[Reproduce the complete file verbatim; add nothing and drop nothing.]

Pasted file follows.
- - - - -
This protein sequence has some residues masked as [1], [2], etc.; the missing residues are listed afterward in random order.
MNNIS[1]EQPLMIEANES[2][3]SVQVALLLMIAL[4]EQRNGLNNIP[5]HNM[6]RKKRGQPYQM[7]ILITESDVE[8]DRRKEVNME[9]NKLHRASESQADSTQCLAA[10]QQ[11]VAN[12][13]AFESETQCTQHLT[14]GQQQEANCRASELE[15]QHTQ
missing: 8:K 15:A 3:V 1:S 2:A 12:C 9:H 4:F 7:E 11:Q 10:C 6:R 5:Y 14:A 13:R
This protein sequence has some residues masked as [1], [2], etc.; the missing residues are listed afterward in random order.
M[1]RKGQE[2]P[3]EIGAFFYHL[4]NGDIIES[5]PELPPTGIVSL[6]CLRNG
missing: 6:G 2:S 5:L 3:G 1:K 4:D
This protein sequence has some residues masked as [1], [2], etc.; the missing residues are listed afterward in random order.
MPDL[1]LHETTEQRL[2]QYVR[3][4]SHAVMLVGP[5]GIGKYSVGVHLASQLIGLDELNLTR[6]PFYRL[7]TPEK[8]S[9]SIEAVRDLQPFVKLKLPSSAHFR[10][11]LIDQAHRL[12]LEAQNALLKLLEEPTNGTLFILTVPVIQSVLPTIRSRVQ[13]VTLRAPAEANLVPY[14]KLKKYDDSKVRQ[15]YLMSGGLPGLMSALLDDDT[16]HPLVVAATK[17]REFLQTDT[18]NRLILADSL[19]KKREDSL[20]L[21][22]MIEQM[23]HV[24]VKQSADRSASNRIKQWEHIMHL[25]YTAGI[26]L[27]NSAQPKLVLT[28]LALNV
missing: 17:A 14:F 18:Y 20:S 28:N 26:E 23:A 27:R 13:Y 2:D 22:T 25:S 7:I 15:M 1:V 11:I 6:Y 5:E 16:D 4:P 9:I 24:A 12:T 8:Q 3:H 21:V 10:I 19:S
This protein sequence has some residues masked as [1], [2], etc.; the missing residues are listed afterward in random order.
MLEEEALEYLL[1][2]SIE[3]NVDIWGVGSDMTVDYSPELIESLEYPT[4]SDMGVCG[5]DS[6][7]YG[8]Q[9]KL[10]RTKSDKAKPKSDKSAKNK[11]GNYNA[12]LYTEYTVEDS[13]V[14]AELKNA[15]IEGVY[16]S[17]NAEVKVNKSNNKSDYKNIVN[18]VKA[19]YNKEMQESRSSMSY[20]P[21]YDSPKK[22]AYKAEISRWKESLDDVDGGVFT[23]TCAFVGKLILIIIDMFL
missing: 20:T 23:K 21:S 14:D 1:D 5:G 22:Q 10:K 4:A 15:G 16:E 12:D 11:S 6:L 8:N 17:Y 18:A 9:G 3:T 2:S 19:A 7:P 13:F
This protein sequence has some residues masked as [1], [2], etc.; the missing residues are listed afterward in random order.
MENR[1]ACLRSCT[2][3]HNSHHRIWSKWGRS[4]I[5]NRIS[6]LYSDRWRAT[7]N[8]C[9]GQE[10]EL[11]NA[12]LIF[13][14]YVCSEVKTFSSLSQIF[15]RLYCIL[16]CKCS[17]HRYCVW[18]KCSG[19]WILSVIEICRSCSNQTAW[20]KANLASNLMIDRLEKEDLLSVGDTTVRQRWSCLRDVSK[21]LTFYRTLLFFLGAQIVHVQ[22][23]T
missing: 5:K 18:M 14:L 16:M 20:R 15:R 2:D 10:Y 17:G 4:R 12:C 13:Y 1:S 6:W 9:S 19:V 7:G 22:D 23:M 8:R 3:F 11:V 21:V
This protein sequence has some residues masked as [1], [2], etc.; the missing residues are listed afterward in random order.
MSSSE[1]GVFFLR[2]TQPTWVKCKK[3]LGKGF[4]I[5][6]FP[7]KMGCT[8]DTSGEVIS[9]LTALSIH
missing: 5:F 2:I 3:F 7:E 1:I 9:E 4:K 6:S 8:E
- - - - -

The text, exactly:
This protein sequence has some residues masked as [1], [2], etc.; the missing residues are listed afterward in random order.
MNNIS[1]EQPLMIEANES[2][3]SVQVALLLMIAL[4]EQRNGLNNIP[5]HNM[6]RKKRGQPYQM[7]ILITESDVE[8]DRRKEVNME[9]NKLHRASESQADSTQCLAA[10]QQ[11]VAN[12][13]AFESETQCTQHLT[14]GQQQEANCRASELE[15]QHTQ
missing: 8:K 15:A 3:V 1:S 2:A 12:C 9:H 4:F 7:E 11:Q 10:C 6:R 5:Y 14:A 13:R
This protein sequence has some residues masked as [1], [2], etc.; the missing residues are listed afterward in random order.
M[1]RKGQE[2]P[3]EIGAFFYHL[4]NGDIIES[5]PELPPTGIVSL[6]CLRNG
missing: 6:G 2:S 5:L 3:G 1:K 4:D
This protein sequence has some residues masked as [1], [2], etc.; the missing residues are listed afterward in random order.
MPDL[1]LHETTEQRL[2]QYVR[3][4]SHAVMLVGP[5]GIGKYSVGVHLASQLIGLDELNLTR[6]PFYRL[7]TPEK[8]S[9]SIEAVRDLQPFVKLKLPSSAHFR[10][11]LIDQAHRL[12]LEAQNALLKLLEEPTNGTLFILTVPVIQSVLPTIRSRVQ[13]VTLRAPAEANLVPY[14]KLKKYDDSKVRQ[15]YLMSGGLPGLMSALLDDDT[16]HPLVVAATK[17]REFLQTDT[18]NRLILADSL[19]KKREDSL[20]L[21][22]MIEQM[23]HV[24]VKQSADRSASNRIKQWEHIMHL[25]YTAGI[26]L[27]NSAQPKLVLT[28]LALNV
missing: 17:A 14:F 18:Y 20:S 28:N 26:E 23:A 27:R 13:Y 2:D 22:T 25:S 7:I 15:M 1:V 11:I 6:Y 5:E 16:D 4:P 9:I 24:A 12:T 8:Q 3:H 21:V 10:I 19:S
This protein sequence has some residues masked as [1], [2], etc.; the missing residues are listed afterward in random order.
MLEEEALEYLL[1][2]SIE[3]NVDIWGVGSDMTVDYSPELIESLEYPT[4]SDMGVCG[5]DS[6][7]YG[8]Q[9]KL[10]RTKSDKAKPKSDKSAKNK[11]GNYNA[12]LYTEYTVEDS[13]V[14]AELKNA[15]IEGVY[16]S[17]NAEVKVNKSNNKSDYKNIVN[18]VKA[19]YNKEMQESRSSMSY[20]P[21]YDSPKK[22]AYKAEISRWKESLDDVDGGVFT[23]TCAFVGKLILIIIDMFL
missing: 20:T 23:K 21:S 14:D 1:D 5:G 22:Q 10:K 4:A 15:G 16:E 12:D 11:S 6:L 8:N 17:Y 18:A 9:G 3:T 2:S 19:A 7:P 13:F
This protein sequence has some residues masked as [1], [2], etc.; the missing residues are listed afterward in random order.
MENR[1]ACLRSCT[2][3]HNSHHRIWSKWGRS[4]I[5]NRIS[6]LYSDRWRAT[7]N[8]C[9]GQE[10]EL[11]NA[12]LIF[13][14]YVCSEVKTFSSLSQIF[15]RLYCIL[16]CKCS[17]HRYCVW[18]KCSG[19]WILSVIEICRSCSNQTAW[20]KANLASNLMIDRLEKEDLLSVGDTTVRQRWSCLRDVSK[21]LTFYRTLLFFLGAQIVHVQ[22][23]T
missing: 5:K 18:M 14:L 16:M 20:R 15:R 2:D 10:Y 17:G 4:R 12:C 13:Y 1:S 6:W 9:S 19:V 7:G 22:D 23:M 8:R 3:F 11:V 21:V
This protein sequence has some residues masked as [1], [2], etc.; the missing residues are listed afterward in random order.
MSSSE[1]GVFFLR[2]TQPTWVKCKK[3]LGKGF[4]I[5][6]FP[7]KMGCT[8]DTSGEVIS[9]LTALSIH
missing: 5:F 2:I 3:F 7:E 1:I 9:E 4:K 6:S 8:E